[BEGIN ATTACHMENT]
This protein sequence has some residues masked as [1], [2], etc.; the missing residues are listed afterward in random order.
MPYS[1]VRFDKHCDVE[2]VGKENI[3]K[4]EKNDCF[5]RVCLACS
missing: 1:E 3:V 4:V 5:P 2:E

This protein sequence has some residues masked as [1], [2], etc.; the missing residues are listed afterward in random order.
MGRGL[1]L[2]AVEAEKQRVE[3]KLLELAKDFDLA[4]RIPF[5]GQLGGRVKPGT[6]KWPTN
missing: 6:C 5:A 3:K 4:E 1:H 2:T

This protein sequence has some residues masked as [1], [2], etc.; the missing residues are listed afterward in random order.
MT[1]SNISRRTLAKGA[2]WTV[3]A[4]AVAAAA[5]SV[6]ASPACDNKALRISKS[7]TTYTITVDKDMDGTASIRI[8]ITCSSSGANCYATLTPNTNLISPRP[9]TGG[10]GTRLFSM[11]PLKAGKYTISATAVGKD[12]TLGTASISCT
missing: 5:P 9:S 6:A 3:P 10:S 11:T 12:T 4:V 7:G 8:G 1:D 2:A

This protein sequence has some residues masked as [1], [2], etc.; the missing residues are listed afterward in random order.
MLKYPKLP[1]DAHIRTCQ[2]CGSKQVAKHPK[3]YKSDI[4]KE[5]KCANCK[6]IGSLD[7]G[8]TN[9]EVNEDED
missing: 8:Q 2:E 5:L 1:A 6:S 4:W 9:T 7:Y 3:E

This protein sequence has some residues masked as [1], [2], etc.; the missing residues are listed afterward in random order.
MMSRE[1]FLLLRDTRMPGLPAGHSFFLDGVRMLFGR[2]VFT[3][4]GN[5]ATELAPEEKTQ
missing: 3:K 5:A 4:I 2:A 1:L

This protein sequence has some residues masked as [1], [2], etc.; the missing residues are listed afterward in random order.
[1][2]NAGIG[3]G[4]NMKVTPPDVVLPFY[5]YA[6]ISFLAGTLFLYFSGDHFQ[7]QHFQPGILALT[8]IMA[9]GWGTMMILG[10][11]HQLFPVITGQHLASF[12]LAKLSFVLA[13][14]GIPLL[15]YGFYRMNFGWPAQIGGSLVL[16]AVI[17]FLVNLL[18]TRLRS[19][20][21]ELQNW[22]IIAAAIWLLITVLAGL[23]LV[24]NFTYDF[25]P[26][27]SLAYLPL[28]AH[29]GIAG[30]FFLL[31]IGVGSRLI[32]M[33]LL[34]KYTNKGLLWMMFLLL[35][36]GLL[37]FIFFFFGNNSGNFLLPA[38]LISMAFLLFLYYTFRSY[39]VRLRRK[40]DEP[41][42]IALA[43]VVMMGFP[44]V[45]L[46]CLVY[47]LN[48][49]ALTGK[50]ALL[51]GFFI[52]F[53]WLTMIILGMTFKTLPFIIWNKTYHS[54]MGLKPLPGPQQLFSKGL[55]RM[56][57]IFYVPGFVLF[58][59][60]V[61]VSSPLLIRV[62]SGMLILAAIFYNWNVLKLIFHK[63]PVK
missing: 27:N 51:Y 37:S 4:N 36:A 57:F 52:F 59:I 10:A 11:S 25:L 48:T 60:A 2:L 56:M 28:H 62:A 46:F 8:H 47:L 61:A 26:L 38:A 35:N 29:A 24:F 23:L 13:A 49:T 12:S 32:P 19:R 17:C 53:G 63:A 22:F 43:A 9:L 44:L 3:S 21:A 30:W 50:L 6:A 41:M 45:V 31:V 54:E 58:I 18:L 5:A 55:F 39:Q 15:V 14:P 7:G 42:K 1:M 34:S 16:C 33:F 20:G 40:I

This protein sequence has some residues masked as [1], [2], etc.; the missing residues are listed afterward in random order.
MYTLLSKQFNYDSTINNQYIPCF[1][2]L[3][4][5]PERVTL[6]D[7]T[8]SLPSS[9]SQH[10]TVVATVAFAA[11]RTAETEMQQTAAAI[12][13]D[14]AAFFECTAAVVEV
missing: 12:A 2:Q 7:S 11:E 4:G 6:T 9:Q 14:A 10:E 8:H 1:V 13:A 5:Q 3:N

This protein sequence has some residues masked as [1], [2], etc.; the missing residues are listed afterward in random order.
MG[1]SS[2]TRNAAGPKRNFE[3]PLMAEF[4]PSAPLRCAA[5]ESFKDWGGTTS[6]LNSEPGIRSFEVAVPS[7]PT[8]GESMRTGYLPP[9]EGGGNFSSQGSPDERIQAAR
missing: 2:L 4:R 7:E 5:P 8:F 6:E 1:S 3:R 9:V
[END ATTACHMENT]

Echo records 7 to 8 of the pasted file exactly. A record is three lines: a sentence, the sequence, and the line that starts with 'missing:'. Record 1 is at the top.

This protein sequence has some residues masked as [1], [2], etc.; the missing residues are listed afterward in random order.
MYTLLSKQFNYDSTINNQYIPCF[1][2]L[3][4][5]PERVTL[6]D[7]T[8]SLPSS[9]SQH[10]TVVATVAFAA[11]RTAETEMQQTAAAI[12][13]D[14]AAFFECTAAVVEV
missing: 12:A 2:Q 7:S 11:E 4:G 6:T 9:Q 14:A 10:E 8:H 1:V 13:A 5:Q 3:N

This protein sequence has some residues masked as [1], [2], etc.; the missing residues are listed afterward in random order.
MG[1]SS[2]TRNAAGPKRNFE[3]PLMAEF[4]PSAPLRCAA[5]ESFKDWGGTTS[6]LNSEPGIRSFEVAVPS[7]PT[8]GESMRTGYLPP[9]EGGGNFSSQGSPDERIQAAR
missing: 2:L 4:R 7:E 5:P 8:F 6:E 1:S 3:R 9:V